Why are we always in such a rush? This is a question I ask myself all the time. Why does a minute feel like forever when you are waiting for someone to make up his mind? And especially with Oliver, I wonder, why am I always in such a rush to help him? I've learned to slow things waaay, waaay down for Oliver's sake, and still, I have a long way to go. I'm impatient, I'll tell you that. But I'm also in the habit of underestimating my son. I jump in to "help him out" far too often.
What I know to be true is this: when Oliver understands what is being said, he is very likely to do exactly what you tell him. Put your shoes on. Put your plate there. Get dressed. Clean up. Get in the car. Problem solving and making inferences, however, are hard for my boy. So helping Oliver to figure out what to do is where I put most of my efforts during the day. I don't tell him what to do but rather focus on giving him the information he needs to make a decision and take action. For me the work is in the waiting; for Oliver, the work is in the processing. I think both of us are equally challenged. It's hard, I tell you!
Today, for example, we went to visit my mother who is recovering from surgery. When it was time to leave I said to Oliver: "You're the only one not wearing shoes!" Then we waited. After he put on his shoes and we walked to the car I opened the door and got Sami buckled into his seat. Oliver was dancing around the sidewalk next to the car as my Mom stood in the doorway watching. It is her habit to stand at the door and wave as we drive off. But Oliver didn't show any signs of getting in the car so I went 'round to the driver's side, got in and started the car. When the car started Oliver jumped in and got in his chair but made no move to close the door or put on his seatbelt. So I waited. And then I said, "I guess I'd better buckle up so we can go." Oliver took the hint, reached over, closed his door then fastened his seat belt. Then I mentioned that it was really hot inside the car but that the air outside was cool from the rain we'd just had. "I wonder if we could let some cool air inside?" I asked. And then I waited. And I waited some more. Oliver wasn't getting it so I hinted: "Maybe it is so hot in here because all of the windows are closed." Then I waited some more. Not a long time, mind you --seconds, really. I was watching the clock and felt the impatience rising and yet not even a minute had ticked by. And then? Oliver opened his window, I mentioned how good the fresh air felt, put it in gear and off we drove.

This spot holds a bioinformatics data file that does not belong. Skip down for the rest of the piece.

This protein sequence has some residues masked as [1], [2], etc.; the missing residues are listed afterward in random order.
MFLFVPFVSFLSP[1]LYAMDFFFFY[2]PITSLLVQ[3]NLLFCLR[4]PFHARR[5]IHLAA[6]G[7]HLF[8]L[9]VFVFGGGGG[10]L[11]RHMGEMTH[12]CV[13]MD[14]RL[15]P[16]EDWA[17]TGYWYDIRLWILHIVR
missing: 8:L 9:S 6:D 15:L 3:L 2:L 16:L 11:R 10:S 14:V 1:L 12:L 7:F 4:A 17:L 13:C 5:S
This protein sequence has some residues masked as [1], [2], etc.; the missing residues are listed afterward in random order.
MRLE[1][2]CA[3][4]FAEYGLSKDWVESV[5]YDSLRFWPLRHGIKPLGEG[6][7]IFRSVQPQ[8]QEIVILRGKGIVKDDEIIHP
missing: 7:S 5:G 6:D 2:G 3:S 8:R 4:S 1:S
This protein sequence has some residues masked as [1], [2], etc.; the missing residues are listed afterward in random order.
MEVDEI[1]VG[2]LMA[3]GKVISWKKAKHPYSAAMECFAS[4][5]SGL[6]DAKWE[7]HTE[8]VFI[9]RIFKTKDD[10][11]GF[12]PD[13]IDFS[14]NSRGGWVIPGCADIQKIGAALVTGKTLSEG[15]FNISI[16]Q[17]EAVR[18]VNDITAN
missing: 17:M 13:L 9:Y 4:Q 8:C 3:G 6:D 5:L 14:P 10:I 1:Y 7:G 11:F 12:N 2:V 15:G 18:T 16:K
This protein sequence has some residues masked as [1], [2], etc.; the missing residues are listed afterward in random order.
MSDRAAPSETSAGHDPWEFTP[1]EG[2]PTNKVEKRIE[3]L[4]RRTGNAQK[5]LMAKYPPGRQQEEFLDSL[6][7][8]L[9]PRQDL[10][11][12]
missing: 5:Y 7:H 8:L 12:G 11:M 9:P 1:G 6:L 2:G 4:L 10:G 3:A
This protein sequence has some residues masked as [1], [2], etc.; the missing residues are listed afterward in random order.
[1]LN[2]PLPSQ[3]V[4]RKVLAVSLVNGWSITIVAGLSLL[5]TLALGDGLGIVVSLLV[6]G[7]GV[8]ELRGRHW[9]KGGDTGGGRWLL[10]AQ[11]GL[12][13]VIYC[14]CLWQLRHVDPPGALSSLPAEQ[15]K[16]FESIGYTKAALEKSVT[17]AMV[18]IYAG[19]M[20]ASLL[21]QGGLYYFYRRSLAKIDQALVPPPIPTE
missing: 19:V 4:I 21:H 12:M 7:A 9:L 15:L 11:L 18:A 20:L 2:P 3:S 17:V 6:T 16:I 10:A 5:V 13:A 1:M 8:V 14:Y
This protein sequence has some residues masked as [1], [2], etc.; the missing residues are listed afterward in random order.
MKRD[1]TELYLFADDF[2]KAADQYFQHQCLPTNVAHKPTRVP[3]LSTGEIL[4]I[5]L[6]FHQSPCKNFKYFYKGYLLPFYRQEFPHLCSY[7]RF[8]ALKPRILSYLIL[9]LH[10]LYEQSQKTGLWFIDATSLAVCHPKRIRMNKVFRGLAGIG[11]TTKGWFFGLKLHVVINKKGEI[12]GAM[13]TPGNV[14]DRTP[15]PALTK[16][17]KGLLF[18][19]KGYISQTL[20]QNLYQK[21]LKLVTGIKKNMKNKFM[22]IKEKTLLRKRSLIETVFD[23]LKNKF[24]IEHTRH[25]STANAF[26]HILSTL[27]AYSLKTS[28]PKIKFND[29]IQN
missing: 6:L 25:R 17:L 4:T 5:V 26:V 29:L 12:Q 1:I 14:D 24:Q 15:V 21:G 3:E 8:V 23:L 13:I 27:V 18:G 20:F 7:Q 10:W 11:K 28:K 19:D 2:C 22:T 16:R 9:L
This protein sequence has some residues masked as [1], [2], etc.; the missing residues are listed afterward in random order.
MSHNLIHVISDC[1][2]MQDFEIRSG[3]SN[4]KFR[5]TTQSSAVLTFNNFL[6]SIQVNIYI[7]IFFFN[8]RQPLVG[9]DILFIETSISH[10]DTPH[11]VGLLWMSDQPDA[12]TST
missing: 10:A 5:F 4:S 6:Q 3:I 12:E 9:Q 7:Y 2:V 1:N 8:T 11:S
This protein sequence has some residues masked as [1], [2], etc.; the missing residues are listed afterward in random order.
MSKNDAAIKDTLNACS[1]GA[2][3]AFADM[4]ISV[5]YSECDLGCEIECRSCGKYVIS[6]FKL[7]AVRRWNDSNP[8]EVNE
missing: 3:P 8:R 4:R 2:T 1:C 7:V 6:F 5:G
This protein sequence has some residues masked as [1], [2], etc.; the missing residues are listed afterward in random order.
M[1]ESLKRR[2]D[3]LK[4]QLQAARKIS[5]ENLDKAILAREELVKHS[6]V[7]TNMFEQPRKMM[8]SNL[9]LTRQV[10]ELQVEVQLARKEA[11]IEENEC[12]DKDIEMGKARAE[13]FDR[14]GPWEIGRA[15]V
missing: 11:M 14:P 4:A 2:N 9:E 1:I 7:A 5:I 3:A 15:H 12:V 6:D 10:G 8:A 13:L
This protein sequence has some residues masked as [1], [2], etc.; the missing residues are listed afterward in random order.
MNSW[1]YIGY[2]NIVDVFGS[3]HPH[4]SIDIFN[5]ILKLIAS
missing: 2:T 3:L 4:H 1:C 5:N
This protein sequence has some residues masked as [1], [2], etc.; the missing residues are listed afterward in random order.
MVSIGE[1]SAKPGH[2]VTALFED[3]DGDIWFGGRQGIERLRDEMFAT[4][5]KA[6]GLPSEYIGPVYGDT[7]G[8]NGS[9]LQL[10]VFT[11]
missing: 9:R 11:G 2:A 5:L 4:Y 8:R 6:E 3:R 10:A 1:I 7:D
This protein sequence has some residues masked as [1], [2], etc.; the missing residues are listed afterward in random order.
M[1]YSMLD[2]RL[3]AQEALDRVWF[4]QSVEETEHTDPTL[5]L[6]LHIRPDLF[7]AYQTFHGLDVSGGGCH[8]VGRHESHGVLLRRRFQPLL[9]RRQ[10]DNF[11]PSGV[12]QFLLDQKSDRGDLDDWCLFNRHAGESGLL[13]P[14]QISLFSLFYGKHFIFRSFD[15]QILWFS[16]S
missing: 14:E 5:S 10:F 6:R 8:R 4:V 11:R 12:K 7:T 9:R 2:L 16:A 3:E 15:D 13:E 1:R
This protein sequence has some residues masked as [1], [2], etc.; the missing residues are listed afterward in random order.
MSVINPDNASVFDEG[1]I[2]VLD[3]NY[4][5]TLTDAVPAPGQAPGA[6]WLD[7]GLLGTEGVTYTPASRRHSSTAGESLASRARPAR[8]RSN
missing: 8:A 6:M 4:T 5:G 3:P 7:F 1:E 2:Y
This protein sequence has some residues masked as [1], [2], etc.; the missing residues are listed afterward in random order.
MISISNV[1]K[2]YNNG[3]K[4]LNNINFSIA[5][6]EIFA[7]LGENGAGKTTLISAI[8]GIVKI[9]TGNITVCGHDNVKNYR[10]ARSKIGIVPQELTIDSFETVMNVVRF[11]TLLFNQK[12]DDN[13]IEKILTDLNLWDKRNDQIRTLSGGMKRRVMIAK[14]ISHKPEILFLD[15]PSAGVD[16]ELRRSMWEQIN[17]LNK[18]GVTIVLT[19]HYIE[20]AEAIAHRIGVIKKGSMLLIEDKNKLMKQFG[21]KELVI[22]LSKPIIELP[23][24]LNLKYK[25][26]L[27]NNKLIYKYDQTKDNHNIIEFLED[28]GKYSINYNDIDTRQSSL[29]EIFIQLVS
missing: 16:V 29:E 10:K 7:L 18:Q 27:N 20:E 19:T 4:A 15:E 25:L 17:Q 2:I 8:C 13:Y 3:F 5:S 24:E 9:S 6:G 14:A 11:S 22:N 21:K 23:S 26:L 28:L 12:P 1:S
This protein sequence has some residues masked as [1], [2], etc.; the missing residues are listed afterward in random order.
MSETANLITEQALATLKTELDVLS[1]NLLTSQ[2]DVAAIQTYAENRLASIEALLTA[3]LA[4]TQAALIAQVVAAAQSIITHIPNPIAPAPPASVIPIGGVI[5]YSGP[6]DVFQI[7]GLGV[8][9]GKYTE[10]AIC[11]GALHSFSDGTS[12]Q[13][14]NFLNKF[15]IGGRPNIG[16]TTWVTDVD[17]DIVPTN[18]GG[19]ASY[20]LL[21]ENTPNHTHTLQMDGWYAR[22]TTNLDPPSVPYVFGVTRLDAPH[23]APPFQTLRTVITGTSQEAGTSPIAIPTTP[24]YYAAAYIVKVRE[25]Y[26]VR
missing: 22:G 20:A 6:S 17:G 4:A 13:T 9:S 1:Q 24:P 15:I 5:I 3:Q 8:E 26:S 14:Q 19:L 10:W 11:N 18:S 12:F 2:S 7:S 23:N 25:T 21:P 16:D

When I got home the phone was ringing and I rushed in to get it. On the other end was my mother wanting to know if something was wrong. "You took so long pulling out!" I thought back over the scenario and wondered how long it all took. Five minutes? Seven minutes? Surely not ten minutes. And yet, it made both of us -- my mother and I -- so uncomfortable. Funny, isn't it? I remember back to the early days when I was in such a rush to get Oliver everything he needed -- so many hours of this and that. I wish someone would have told me then the value of seven minutes spent patiently waiting.